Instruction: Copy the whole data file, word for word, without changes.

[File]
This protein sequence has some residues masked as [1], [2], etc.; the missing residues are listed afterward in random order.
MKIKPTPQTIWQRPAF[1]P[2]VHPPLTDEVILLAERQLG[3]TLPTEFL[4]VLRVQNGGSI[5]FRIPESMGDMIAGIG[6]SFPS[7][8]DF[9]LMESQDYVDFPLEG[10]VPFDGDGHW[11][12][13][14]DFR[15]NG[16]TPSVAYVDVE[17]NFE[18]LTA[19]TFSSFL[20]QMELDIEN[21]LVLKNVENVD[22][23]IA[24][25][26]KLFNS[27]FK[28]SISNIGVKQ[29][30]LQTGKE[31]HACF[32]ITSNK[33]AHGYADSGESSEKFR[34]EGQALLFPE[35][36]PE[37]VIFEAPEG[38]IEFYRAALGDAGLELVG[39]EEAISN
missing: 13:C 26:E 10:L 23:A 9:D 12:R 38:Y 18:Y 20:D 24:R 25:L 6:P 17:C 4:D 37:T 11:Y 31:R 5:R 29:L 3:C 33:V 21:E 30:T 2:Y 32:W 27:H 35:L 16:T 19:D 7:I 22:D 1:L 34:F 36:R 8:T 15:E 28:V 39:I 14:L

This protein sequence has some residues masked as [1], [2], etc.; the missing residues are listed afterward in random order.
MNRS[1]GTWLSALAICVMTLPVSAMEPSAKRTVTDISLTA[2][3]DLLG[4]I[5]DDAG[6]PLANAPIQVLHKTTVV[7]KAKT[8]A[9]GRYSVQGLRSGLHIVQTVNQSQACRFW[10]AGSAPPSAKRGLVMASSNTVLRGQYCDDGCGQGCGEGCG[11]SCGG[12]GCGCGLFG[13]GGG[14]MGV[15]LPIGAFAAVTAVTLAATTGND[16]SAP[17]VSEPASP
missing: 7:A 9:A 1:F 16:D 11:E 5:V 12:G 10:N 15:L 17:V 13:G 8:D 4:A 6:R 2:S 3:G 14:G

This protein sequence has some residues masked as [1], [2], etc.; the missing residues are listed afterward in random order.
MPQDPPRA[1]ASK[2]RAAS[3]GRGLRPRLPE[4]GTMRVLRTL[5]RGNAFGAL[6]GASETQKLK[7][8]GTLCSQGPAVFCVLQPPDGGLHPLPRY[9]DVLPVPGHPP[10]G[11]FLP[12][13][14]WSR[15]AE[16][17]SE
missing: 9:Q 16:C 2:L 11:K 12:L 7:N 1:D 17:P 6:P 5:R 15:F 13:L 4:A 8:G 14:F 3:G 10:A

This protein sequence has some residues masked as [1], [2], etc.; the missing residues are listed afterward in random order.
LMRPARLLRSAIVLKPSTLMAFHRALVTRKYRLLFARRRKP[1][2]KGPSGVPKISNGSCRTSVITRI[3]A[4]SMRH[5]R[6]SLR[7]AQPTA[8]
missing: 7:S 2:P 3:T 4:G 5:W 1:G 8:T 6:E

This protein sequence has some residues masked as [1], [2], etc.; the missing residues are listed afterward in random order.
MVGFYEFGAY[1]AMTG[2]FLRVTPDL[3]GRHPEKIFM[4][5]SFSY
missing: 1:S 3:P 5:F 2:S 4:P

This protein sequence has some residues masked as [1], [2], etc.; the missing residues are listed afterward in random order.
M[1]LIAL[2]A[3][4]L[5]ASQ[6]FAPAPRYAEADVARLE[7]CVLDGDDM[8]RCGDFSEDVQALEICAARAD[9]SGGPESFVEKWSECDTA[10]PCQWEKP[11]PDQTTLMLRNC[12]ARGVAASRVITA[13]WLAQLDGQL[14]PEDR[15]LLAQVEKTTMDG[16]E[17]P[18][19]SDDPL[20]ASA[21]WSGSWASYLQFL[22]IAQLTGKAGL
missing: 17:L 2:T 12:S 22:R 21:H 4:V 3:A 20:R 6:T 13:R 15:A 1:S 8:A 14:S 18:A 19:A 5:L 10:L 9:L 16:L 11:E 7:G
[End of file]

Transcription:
This protein sequence has some residues masked as [1], [2], etc.; the missing residues are listed afterward in random order.
MKIKPTPQTIWQRPAF[1]P[2]VHPPLTDEVILLAERQLG[3]TLPTEFL[4]VLRVQNGGSI[5]FRIPESMGDMIAGIG[6]SFPS[7][8]DF[9]LMESQDYVDFPLEG[10]VPFDGDGHW[11][12][13][14]DFR[15]NG[16]TPSVAYVDVE[17]NFE[18]LTA[19]TFSSFL[20]QMELDIEN[21]LVLKNVENVD[22][23]IA[24][25][26]KLFNS[27]FK[28]SISNIGVKQ[29][30]LQTGKE[31]HACF[32]ITSNK[33]AHGYADSGESSEKFR[34]EGQALLFPE[35][36]PE[37]VIFEAPEG[38]IEFYRAALGDAGLELVG[39]EEAISN
missing: 13:C 26:E 10:L 23:A 9:D 12:R 38:Y 18:Y 20:D 24:R 25:L 6:P 17:C 4:D 37:T 11:Y 31:R 5:R 29:L 3:C 33:V 21:E 30:T 2:Y 32:W 27:H 35:L 16:T 19:D 7:I 22:D 1:L 34:F 36:R 8:T 15:E 28:V 39:I 14:L

This protein sequence has some residues masked as [1], [2], etc.; the missing residues are listed afterward in random order.
MNRS[1]GTWLSALAICVMTLPVSAMEPSAKRTVTDISLTA[2][3]DLLG[4]I[5]DDAG[6]PLANAPIQVLHKTTVV[7]KAKT[8]A[9]GRYSVQGLRSGLHIVQTVNQSQACRFW[10]AGSAPPSAKRGLVMASSNTVLRGQYCDDGCGQGCGEGCG[11]SCGG[12]GCGCGLFG[13]GGG[14]MGV[15]LPIGAFAAVTAVTLAATTGND[16]SAP[17]VSEPASP
missing: 7:A 9:A 1:F 16:D 11:E 5:V 12:G 10:N 15:L 17:V 13:G 8:D 4:A 6:R 2:S 3:G 14:G

This protein sequence has some residues masked as [1], [2], etc.; the missing residues are listed afterward in random order.
MPQDPPRA[1]ASK[2]RAAS[3]GRGLRPRLPE[4]GTMRVLRTL[5]RGNAFGAL[6]GASETQKLK[7][8]GTLCSQGPAVFCVLQPPDGGLHPLPRY[9]DVLPVPGHPP[10]G[11]FLP[12][13][14]WSR[15]AE[16][17]SE
missing: 9:Q 16:C 2:L 11:K 12:L 7:N 1:D 17:P 6:P 5:R 15:F 13:L 4:A 8:G 14:F 3:G 10:A

This protein sequence has some residues masked as [1], [2], etc.; the missing residues are listed afterward in random order.
LMRPARLLRSAIVLKPSTLMAFHRALVTRKYRLLFARRRKP[1][2]KGPSGVPKISNGSCRTSVITRI[3]A[4]SMRH[5]R[6]SLR[7]AQPTA[8]
missing: 7:S 2:P 3:T 4:G 5:W 1:G 8:T 6:E

This protein sequence has some residues masked as [1], [2], etc.; the missing residues are listed afterward in random order.
MVGFYEFGAY[1]AMTG[2]FLRVTPDL[3]GRHPEKIFM[4][5]SFSY
missing: 1:S 3:P 5:F 2:S 4:P

This protein sequence has some residues masked as [1], [2], etc.; the missing residues are listed afterward in random order.
M[1]LIAL[2]A[3][4]L[5]ASQ[6]FAPAPRYAEADVARLE[7]CVLDGDDM[8]RCGDFSEDVQALEICAARAD[9]SGGPESFVEKWSECDTA[10]PCQWEKP[11]PDQTTLMLRNC[12]ARGVAASRVITA[13]WLAQLDGQL[14]PEDR[15]LLAQVEKTTMDG[16]E[17]P[18][19]SDDPL[20]ASA[21]WSGSWASYLQFL[22]IAQLTGKAGL
missing: 17:L 2:T 12:S 22:R 21:H 4:V 3:A 20:R 6:T 13:R 15:A 1:S 8:A 14:S 18:A 19:A 5:L 10:L 9:L 16:L 11:E 7:G